All we needed to do was adjust the design to avoid display errors so that consumers could transact via the company’s e-commerce site.
Getting the Best Results Through Crowdsourced Testing
As with any form of testing, crowdsourced testing doesn’t always go as expected. When going this route, it’s important to take certain precautions to better ensure success. Fortunately, these precautions are relatively straightforward and easy to employ. These are the best ways to get started:
1. Commence crowdsourced testing early
Automation testing can be beneficial to the testing process, but it’s not always feasible to implement and utilize automated software testing tools until the product is complete. With crowdsourced testing, organizations can involve testers early in the software development cycle. As soon as the project team starts development, this form of testing can come into play.
Though this should go without saying, a bug costs less to fix at the beginning of software development than closer to launch. So, it’s much more cost-effective to integrate crowdsourced testing at the start of a project. What’s more, it works with all kinds of application development methods (i.e., Agile, Waterfall, and so on).
2. Define the crowd testing network
Control and selection are the two words organizations should keep in mind when using the “crowd” to test products. This isn’t to say that some products don’t benefit from the public testing their functionality, but it’s often a better option to control and be selective with the testing environment. It’s all about identifying the target markets and in which countries and languages the product will launch, as well as putting testing in the hands of a capable crowd testing network.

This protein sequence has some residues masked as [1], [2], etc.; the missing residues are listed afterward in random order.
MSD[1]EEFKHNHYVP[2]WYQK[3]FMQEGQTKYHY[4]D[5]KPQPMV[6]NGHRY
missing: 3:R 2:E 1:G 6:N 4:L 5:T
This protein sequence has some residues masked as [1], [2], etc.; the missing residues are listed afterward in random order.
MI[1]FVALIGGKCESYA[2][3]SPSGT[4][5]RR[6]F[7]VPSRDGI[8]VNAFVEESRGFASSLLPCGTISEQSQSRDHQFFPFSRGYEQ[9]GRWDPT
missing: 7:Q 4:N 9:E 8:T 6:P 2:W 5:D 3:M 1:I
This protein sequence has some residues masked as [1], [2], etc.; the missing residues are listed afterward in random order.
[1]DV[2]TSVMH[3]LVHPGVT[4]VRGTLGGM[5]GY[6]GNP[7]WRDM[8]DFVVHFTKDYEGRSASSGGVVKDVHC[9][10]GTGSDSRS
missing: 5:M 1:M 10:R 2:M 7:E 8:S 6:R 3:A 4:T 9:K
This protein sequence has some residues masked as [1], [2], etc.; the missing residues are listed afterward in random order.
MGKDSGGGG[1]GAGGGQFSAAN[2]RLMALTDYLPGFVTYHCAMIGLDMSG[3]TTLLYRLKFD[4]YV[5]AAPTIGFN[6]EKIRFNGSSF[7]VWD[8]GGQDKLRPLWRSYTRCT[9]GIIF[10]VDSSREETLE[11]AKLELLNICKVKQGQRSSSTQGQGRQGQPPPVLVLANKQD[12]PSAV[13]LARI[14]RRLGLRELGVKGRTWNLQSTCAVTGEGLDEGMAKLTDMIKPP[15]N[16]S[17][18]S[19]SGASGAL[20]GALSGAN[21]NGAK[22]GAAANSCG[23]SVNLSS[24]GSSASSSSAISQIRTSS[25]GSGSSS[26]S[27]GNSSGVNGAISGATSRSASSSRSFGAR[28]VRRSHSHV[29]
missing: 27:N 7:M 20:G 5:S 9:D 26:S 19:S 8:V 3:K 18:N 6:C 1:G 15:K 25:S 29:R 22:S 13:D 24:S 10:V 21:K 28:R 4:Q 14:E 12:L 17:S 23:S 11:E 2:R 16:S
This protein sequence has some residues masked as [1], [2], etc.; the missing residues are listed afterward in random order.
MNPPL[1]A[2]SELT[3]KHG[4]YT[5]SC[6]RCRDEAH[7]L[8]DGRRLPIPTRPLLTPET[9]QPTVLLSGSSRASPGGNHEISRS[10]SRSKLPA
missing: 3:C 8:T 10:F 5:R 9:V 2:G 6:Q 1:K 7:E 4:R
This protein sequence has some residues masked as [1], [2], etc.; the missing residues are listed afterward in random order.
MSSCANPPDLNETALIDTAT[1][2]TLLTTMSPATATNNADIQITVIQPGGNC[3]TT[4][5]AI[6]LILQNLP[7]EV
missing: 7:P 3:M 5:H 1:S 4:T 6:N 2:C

At CTG, we offer a vetting and selection process for identifying the testers and a management process to take charge of the team and capture feedback. It’s the only way to ensure the quality of the findings. Any company looking to crowdsource its testing should work with teams that have internal controls and quality reviews of testers—not to mention a “mature” or seasoned group of testers.
If a company wants to appeal to professional women between 35 and 55 years old, then these individuals should make up the majority of testers. Being very specific with a target audience makes sense, and using testers who mirror that target audience can offer the nuanced feedback needed to improve a product.
Companies new to testing can get a lot of value out of crowdsourced testing. The flexibility is reason enough to explore this option. Thousands of testers from around the world are available to test a product at a moment’s notice. And with that number comes a great deal of diversity and a wealth of resources. Almost any niche audience can be tested, ensuring that the product undergoes the right changes and gets to market faster.
Learn more about how CTG and StarDust CTG Group can help improve your digital products through testing—and the customer experience along with it.
As General Manager of CTG Canada, Ms. Guyot has executive responsibility for providing innovative services that help clients strategically address their business challenges, and brings broad industry, technology, and project management expertise. She is a subject matter expert in testing solutions with a track record in quality assurance, automation, and crowdsourced testing.